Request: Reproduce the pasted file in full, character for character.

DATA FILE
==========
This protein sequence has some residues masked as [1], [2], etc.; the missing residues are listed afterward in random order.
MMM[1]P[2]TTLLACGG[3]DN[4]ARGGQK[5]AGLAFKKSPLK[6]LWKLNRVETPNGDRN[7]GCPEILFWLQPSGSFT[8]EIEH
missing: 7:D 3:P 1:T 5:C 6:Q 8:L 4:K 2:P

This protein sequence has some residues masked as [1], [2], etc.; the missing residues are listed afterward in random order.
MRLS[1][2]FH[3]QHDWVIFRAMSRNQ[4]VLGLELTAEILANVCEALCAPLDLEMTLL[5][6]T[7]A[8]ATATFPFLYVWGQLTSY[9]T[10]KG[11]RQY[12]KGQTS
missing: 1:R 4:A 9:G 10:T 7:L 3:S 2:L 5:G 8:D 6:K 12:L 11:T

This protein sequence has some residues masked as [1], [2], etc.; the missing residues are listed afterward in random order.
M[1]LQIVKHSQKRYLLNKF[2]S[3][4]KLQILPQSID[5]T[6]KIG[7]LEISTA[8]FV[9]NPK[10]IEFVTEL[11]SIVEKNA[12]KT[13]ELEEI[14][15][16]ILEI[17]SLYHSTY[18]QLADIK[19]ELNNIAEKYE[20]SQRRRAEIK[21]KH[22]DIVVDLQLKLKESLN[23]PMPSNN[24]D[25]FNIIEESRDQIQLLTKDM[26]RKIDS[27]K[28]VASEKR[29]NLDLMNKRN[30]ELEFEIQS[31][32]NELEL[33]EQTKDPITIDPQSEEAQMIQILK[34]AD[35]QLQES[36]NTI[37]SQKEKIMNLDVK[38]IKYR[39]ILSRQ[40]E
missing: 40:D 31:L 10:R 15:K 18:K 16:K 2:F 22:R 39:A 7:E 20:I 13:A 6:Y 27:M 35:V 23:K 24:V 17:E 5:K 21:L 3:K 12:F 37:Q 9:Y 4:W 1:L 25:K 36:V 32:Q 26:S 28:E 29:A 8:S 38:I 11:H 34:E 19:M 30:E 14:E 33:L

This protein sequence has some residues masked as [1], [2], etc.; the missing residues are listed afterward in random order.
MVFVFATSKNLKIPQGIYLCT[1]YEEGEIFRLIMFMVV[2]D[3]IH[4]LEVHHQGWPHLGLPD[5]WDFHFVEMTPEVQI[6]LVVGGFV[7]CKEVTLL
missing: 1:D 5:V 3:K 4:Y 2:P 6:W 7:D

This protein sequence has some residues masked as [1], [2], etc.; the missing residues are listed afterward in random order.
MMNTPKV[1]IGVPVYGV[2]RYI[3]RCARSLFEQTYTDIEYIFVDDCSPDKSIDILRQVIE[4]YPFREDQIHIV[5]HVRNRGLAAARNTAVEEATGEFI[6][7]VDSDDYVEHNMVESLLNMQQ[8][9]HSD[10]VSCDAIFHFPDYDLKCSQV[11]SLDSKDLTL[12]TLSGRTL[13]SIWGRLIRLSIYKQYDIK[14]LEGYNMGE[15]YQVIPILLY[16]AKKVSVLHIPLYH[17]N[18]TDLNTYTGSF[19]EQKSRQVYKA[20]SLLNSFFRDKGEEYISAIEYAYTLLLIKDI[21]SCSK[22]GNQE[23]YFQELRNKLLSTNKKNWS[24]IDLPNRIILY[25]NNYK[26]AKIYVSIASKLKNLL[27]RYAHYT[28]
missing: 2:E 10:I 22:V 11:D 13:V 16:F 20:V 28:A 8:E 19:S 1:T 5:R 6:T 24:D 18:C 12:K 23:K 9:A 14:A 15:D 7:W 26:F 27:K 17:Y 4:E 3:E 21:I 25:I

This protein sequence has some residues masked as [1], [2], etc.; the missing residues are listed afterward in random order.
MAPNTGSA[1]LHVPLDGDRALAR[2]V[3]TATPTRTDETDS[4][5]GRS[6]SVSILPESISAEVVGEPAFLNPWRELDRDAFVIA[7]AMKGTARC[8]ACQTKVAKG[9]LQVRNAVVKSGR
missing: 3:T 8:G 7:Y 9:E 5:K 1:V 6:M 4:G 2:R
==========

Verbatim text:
This protein sequence has some residues masked as [1], [2], etc.; the missing residues are listed afterward in random order.
MMM[1]P[2]TTLLACGG[3]DN[4]ARGGQK[5]AGLAFKKSPLK[6]LWKLNRVETPNGDRN[7]GCPEILFWLQPSGSFT[8]EIEH
missing: 7:D 3:P 1:T 5:C 6:Q 8:L 4:K 2:P

This protein sequence has some residues masked as [1], [2], etc.; the missing residues are listed afterward in random order.
MRLS[1][2]FH[3]QHDWVIFRAMSRNQ[4]VLGLELTAEILANVCEALCAPLDLEMTLL[5][6]T[7]A[8]ATATFPFLYVWGQLTSY[9]T[10]KG[11]RQY[12]KGQTS
missing: 1:R 4:A 9:G 10:T 7:L 3:S 2:L 5:G 8:D 6:K 12:L 11:T

This protein sequence has some residues masked as [1], [2], etc.; the missing residues are listed afterward in random order.
M[1]LQIVKHSQKRYLLNKF[2]S[3][4]KLQILPQSID[5]T[6]KIG[7]LEISTA[8]FV[9]NPK[10]IEFVTEL[11]SIVEKNA[12]KT[13]ELEEI[14][15][16]ILEI[17]SLYHSTY[18]QLADIK[19]ELNNIAEKYE[20]SQRRRAEIK[21]KH[22]DIVVDLQLKLKESLN[23]PMPSNN[24]D[25]FNIIEESRDQIQLLTKDM[26]RKIDS[27]K[28]VASEKR[29]NLDLMNKRN[30]ELEFEIQS[31][32]NELEL[33]EQTKDPITIDPQSEEAQMIQILK[34]AD[35]QLQES[36]NTI[37]SQKEKIMNLDVK[38]IKYR[39]ILSRQ[40]E
missing: 40:D 31:L 10:R 15:K 18:K 16:K 2:F 22:R 39:A 7:E 20:I 13:A 6:Y 27:M 35:V 23:K 24:V 17:E 5:K 21:L 3:K 12:F 37:Q 9:Y 4:W 1:L 25:K 36:V 32:Q 26:S 28:E 29:A 8:S 38:I 11:H 34:E 19:M 30:E 14:E 33:L

This protein sequence has some residues masked as [1], [2], etc.; the missing residues are listed afterward in random order.
MVFVFATSKNLKIPQGIYLCT[1]YEEGEIFRLIMFMVV[2]D[3]IH[4]LEVHHQGWPHLGLPD[5]WDFHFVEMTPEVQI[6]LVVGGFV[7]CKEVTLL
missing: 1:D 5:V 3:K 4:Y 2:P 6:W 7:D

This protein sequence has some residues masked as [1], [2], etc.; the missing residues are listed afterward in random order.
MMNTPKV[1]IGVPVYGV[2]RYI[3]RCARSLFEQTYTDIEYIFVDDCSPDKSIDILRQVIE[4]YPFREDQIHIV[5]HVRNRGLAAARNTAVEEATGEFI[6][7]VDSDDYVEHNMVESLLNMQQ[8][9]HSD[10]VSCDAIFHFPDYDLKCSQV[11]SLDSKDLTL[12]TLSGRTL[13]SIWGRLIRLSIYKQYDIK[14]LEGYNMGE[15]YQVIPILLY[16]AKKVSVLHIPLYH[17]N[18]TDLNTYTGSF[19]EQKSRQVYKA[20]SLLNSFFRDKGEEYISAIEYAYTLLLIKDI[21]SCSK[22]GNQE[23]YFQELRNKLLSTNKKNWS[24]IDLPNRIILY[25]NNYK[26]AKIYVSIASKLKNLL[27]RYAHYT[28]
missing: 2:E 10:I 22:V 11:D 13:V 16:F 20:V 28:A 8:E 19:S 1:T 5:R 6:T 24:D 18:C 12:K 23:K 9:A 14:A 15:D 7:W 26:F 27:K 17:Y 4:E 3:E 21:I 25:I

This protein sequence has some residues masked as [1], [2], etc.; the missing residues are listed afterward in random order.
MAPNTGSA[1]LHVPLDGDRALAR[2]V[3]TATPTRTDETDS[4][5]GRS[6]SVSILPESISAEVVGEPAFLNPWRELDRDAFVIA[7]AMKGTARC[8]ACQTKVAKG[9]LQVRNAVVKSGR
missing: 3:T 8:G 7:Y 9:E 5:K 1:V 6:M 4:G 2:R